Land and Limits: Interpreting Sustainability in the Planning Process

Land and Limits: Interpreting Sustainability in the Planning Process

Land and Limits: Interpreting Sustainability in the Planning Process

Land and Limits: Interpreting Sustainability in the Planning Process


The first edition of this seminal book was written at a time of rapidly growing interest in the potential for land use planning to deliver sustainable development, and explored the connections between the two and implications for public policy. In the decade since the book was first conceived, environmental imperatives have risen still further up the policial agenda and land use conflicts have intensified, lending even greater importance to the authors' research.

In a rigorous discussion of concepts, policy instruments and contemporary planning dilemmas, the authors challenge prevailing assumptions about planning for sustainability. After charting the remarkable growth in expectations of planning, they show how attempts to interpret sustainability must lead to fundamental moral and political choices.


Susan Owens and Richard Cowell have given us an unflinchingly ambitious study of the politics, pitfalls and promises of ‘sustainability’ not as a popular mantra but as a real, contested, deeply ambiguous and yet inspiring policy objective. in their account, land use and environmental planning processes serve at times not simply strategic and instrumental ends, but subtly subversive ones politically as well.

Owens and Cowell have an eye for drama and a mind for politics and philosophy both. They know that local conflicts can provide microcosms of national, even international tensions, and a wonderful contribution of this book is its attention to scale. We see local conflicts becoming political theatre not for the news media but for the rethinking and re-articulation of national policy. What begins as necessary for the national welfare becomes at times, under the light as well as the heat of local debate, now merely ‘necessary for the national welfare’, a rhetorical claim by advocates of minerals extraction, for example, and hardly a well established, authoritatively legitimated or even stable claim. When the local serves as a testing ground for national need, we see in the study of such deceptively simple ‘land-use conflicts’ many of the issues that animate the study of politics and governance in the first place: deep value conflicts about property and autonomy, rival claims of spatial and inter-generational justice, and public participation alternatively looming as a costly burden to development or providing a forum for a modicum of public accountability.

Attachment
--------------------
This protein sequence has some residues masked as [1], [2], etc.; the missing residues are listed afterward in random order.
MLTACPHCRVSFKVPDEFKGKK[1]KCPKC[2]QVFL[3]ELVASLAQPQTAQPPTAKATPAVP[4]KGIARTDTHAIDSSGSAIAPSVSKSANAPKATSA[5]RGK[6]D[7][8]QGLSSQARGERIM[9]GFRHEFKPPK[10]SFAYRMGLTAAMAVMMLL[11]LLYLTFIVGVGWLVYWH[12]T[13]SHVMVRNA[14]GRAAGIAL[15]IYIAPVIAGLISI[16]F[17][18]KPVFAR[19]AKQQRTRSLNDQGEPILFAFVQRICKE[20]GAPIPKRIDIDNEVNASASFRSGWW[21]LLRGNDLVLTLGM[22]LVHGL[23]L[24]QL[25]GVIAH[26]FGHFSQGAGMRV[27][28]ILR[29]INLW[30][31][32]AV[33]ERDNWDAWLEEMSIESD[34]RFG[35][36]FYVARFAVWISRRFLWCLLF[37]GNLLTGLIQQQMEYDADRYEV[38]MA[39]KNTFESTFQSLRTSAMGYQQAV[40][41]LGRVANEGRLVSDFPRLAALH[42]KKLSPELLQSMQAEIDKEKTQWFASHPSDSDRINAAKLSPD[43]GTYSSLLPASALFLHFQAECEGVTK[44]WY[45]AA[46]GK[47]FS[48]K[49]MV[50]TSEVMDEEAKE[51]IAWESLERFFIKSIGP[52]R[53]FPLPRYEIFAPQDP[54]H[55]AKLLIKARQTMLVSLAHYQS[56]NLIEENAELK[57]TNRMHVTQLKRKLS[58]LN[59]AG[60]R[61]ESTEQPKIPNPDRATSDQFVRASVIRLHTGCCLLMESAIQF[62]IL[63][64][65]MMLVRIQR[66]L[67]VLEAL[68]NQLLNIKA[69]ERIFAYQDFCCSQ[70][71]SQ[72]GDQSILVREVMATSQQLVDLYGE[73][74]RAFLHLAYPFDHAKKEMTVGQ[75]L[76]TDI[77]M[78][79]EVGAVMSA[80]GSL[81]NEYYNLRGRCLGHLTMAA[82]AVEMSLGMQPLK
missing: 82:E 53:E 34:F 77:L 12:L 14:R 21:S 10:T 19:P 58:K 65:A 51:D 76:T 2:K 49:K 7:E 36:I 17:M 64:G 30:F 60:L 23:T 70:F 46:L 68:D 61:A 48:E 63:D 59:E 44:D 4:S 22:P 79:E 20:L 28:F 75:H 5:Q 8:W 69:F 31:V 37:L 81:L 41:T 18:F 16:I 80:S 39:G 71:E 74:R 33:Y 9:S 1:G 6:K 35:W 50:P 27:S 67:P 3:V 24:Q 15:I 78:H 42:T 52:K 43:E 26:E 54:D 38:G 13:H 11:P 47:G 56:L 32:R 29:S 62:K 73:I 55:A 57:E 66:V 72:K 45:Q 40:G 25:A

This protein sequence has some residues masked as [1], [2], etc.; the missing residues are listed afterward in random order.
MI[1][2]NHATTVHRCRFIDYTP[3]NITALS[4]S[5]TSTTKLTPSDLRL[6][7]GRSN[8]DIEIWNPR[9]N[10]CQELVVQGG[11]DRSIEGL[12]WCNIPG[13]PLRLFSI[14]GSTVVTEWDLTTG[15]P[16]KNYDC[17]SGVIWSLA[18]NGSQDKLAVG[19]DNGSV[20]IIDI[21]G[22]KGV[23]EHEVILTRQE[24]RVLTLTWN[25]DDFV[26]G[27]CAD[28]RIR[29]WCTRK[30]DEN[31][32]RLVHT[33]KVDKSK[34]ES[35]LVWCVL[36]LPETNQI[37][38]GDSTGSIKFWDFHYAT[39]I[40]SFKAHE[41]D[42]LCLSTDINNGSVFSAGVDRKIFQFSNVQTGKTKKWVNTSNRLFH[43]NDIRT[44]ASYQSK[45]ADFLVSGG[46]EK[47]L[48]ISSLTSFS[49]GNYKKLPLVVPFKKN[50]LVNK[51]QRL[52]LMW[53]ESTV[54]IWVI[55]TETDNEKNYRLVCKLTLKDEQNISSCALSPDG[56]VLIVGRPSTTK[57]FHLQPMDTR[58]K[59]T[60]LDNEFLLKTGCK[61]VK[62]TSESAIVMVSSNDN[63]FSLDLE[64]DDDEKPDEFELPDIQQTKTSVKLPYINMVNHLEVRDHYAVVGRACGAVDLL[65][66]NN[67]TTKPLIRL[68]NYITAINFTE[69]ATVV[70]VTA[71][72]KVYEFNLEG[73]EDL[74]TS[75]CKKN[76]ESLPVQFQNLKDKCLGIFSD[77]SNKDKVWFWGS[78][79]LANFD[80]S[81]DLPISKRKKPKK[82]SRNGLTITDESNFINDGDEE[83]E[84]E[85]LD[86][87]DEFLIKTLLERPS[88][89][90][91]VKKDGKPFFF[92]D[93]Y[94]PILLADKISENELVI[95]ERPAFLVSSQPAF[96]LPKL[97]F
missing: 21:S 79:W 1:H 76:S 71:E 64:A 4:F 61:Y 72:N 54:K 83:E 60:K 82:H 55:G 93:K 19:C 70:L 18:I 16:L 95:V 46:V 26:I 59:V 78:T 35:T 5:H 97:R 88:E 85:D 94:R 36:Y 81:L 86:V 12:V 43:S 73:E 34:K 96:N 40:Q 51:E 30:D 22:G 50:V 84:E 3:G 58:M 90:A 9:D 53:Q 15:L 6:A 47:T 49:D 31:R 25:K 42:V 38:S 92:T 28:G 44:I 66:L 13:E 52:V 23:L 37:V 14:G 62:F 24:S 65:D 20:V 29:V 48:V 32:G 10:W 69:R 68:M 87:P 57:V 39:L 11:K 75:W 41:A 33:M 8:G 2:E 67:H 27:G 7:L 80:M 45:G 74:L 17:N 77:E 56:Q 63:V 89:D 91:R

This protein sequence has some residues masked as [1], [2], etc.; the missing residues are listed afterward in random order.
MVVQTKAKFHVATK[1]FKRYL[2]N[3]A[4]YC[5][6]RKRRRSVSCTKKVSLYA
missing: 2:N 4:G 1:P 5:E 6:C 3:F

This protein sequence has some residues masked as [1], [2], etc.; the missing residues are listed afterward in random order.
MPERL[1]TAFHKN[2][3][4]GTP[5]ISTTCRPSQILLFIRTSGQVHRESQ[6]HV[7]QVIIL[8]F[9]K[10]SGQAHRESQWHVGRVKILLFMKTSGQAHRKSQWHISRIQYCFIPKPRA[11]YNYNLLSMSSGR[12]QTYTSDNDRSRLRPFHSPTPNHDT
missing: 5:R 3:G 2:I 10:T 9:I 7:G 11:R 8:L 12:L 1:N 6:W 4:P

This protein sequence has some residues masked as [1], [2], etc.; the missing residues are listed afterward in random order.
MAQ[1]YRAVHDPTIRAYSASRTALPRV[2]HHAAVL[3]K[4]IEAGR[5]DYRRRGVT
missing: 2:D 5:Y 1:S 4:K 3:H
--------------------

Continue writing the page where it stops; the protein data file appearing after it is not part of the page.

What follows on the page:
‘Sustainability’, of course, has many–perhaps too many–meanings. So we see advocates invoking it as a credo to protect the natural environment for future generations while developers invoke its public popularity to green-wash project proposals. If Thomas Kuhn in his monumental Structure of Scientific Revolutions turned out to be using ‘paradigm’ in twenty-two meanings, Owens and Cowell must show us at least as many senses of ‘sustainability’ employed by its proponents (though they leave it to discerning graduate students to do the actual enumeration). But Owens and Cowell take the term’s ambiguity head on, and they move us immediately, of course, to the three essential ‘E’s of sustainability: environmental quality, equity, and efficiency–and they do not hesitate at all to recognize the multi-disciplinary work that then confronts us if we dare to care about these three goals together in real places.

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